San Fernando had waited a long time for a chance to play for a City girls’ volleyball championship. Like, ever since girls’ volleyball became a City Section sport back in 1974.
“From what I can tell, this is the first time we’ve ever gotten this far,” noted current Coach Manny Flores, who brought the top seed Tigers into Roybal Learning Center in Los Angeles on Saturday, Nov. 11, to play for the Division II title.
San Fernando, however, will still have to wait to lift that trophy after being taken out in straight sets by Verdugo Hills, the second seed, on Nov. 11 at Royal Learning Center in Los Angeles.
It was the fourth City championship won by Verdugo Hills in its history, and its third title in the last four years.
The loss may have been a bit galling for the Tigers (18-7), who had defeated the Dons (24-3) in five sets back on Oct. 18. But they also might not have recognized the team they were playing. Verdugo Hills had undergone some changes, through no fault of its own.
“We revamped a lot of things from the time we played them 3-4 weeks ago,” Dons Coach Will Reinhardt said. “Back then, my starting outside hitter was Kaitie Flores. Today she was my libero (a specially designated back row defensive player who wears a different uniform shirt from the rest of the team). We went through a lot of injuries through the season. My starting setter broke her leg, and we moved the starting libero (Giselle Mota) to setter. And I had to move a right side player to middle and a middle hitter to the outside.
“I had to make five different position changes. San Fernando hadn’t seen any of that.”
Still, the Tigers appeared ready to claim the first set, serving with a 24-22 lead.
But then San Fernando’s game began to unravel.
It started with the Tigers serve going into the net. Verdugo Hills got a point and the ball back, and then won the next four points to steal the victory, 26-24.
The win got the Dons rolling. And in the second set Verdugo Hills reversed an early 3-1 San Fernando lead on its serve by running off 13 consecutive points. The catalyst was Mota, whose line drive offerings were constantly difficult, if not impossible, for the Tigers to return. The rally ended when a Mota serve sailed out of bounds.
“I’ve really been working on my serving,” Mota, a senior, said afterward. “I’m happy I was able to…kinda demoralize them and hype us up. I’ve been working on serving since my freshman year. It’s my specialty, and to be able to display it here was really cool.”
San Fernando tried to recover in the third set, at one point taking a 7-6 lead and still only trailing 14-13 midway. But Dons middle hitter Cara Dunnigan, who recorded a team high 11 kills, along with fellow sophomores Sofia Villavicencio and Lisa Colvin — who had 10 kills and eight kills respectively — dominated the game at the net and kept the Tigers from engineering any elongated runs of their own.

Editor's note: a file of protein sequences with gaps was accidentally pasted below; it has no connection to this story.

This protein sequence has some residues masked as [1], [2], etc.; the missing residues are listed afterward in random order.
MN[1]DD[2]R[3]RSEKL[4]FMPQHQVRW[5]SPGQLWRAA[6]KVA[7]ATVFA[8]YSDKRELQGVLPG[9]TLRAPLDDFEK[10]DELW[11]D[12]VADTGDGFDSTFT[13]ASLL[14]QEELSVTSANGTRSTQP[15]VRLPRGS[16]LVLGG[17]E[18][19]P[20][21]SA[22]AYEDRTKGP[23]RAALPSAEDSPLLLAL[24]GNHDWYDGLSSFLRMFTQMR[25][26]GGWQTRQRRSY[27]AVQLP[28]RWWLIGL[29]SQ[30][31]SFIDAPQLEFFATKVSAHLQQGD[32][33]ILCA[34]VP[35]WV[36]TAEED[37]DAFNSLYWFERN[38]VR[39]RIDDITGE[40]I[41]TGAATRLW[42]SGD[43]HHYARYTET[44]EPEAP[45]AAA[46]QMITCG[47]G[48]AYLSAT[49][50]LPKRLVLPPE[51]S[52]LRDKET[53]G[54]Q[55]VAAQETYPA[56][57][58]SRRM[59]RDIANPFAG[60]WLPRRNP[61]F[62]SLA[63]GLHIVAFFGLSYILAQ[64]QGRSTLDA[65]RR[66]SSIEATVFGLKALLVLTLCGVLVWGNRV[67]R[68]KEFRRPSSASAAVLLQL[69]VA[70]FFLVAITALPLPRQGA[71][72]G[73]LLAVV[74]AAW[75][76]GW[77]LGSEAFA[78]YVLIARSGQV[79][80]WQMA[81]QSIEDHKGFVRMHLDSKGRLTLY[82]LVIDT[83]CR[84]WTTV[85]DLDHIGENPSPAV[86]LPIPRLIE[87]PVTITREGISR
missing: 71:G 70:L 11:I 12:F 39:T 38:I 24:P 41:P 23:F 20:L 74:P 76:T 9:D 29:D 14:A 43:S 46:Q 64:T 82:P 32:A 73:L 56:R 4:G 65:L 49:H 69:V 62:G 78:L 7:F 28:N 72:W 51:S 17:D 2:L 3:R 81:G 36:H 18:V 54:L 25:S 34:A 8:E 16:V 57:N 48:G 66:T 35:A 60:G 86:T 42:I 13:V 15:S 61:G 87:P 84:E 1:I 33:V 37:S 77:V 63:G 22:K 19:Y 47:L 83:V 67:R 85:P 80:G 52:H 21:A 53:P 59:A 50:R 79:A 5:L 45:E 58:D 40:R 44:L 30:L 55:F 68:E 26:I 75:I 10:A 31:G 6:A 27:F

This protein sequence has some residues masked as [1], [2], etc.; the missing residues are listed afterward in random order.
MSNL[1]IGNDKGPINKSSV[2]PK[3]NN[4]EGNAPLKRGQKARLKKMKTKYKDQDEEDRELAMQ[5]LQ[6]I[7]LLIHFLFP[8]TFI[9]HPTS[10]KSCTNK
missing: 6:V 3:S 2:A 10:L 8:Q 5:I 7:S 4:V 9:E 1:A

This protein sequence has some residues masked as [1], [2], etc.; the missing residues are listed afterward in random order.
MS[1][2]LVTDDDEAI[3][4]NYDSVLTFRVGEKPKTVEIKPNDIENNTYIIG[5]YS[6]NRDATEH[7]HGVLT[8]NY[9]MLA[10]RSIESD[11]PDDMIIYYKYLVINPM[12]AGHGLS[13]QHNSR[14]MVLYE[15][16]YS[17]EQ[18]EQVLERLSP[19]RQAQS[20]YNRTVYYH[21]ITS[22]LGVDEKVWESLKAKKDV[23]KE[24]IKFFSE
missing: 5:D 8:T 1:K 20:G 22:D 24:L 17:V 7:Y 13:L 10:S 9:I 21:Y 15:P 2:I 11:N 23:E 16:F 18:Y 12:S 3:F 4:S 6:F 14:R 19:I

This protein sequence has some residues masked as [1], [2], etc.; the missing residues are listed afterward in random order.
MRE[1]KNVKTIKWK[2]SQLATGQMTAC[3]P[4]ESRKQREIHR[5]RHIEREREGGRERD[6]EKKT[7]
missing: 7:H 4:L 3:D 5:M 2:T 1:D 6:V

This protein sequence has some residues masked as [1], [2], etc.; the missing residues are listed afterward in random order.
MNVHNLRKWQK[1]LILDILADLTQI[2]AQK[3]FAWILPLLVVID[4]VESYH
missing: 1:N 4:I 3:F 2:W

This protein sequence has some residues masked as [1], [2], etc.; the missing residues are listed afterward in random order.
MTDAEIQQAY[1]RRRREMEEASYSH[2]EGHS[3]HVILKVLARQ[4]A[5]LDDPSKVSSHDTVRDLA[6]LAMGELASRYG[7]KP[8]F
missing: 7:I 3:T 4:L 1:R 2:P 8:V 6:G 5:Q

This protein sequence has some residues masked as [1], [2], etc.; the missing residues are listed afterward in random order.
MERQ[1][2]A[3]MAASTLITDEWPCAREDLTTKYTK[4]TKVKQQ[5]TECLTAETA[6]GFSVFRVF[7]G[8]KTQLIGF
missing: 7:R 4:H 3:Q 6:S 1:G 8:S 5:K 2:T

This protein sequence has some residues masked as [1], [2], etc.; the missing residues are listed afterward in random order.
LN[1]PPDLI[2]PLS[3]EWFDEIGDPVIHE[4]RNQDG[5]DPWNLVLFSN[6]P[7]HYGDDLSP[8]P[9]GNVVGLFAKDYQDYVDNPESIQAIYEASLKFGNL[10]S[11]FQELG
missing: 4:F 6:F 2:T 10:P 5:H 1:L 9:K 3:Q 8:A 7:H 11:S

“Winning the first set was the most important key to the Dons winning the title,” Dunnigan said. “It put (San Fernando) off their game, and it gave us the momentum to win the second and third sets.” But she also enjoyed being part of that 13-point run in the second set. “You just want it to keep on going. You don’t want to rush it. You’re not counting the points, but you know you keep serving.”
San Fernando would suffer one final indignity in the third set. Middle blocker Jacqueline Urquidez, a senior, had collided with a teammate while going for a return and injured her right knee, needing help to get off the court.
Flores sent in a replacement player. But it turned out the substitution was illegal. The score was 24-18 in favor of Verdugo Hills. The violation gave Verdugo its final point and the championship.
“(Urquidez) could have been replaced by anyone in the game that had not entered. She cannot be replaced by somebody who’s entered if another player on the roster [who had not played] is available,” Reinhardt explained.
“They entered someone who had already played, but they had two other girls who had yet to play. I (and Flores) asked ‘can’t we just play it anyway’ — like maybe he had miscommunicated the choice. But the officials said no, that’s it.“It was an anticlimactic way to win the game. But it happens, and it’s too bad it did. I felt that at 24-18 and us with the ball, we had a pretty good chance to win. But I’d rather win it on the court than in an unusual situation like that.”
San Fernando would have just liked, for once, to win.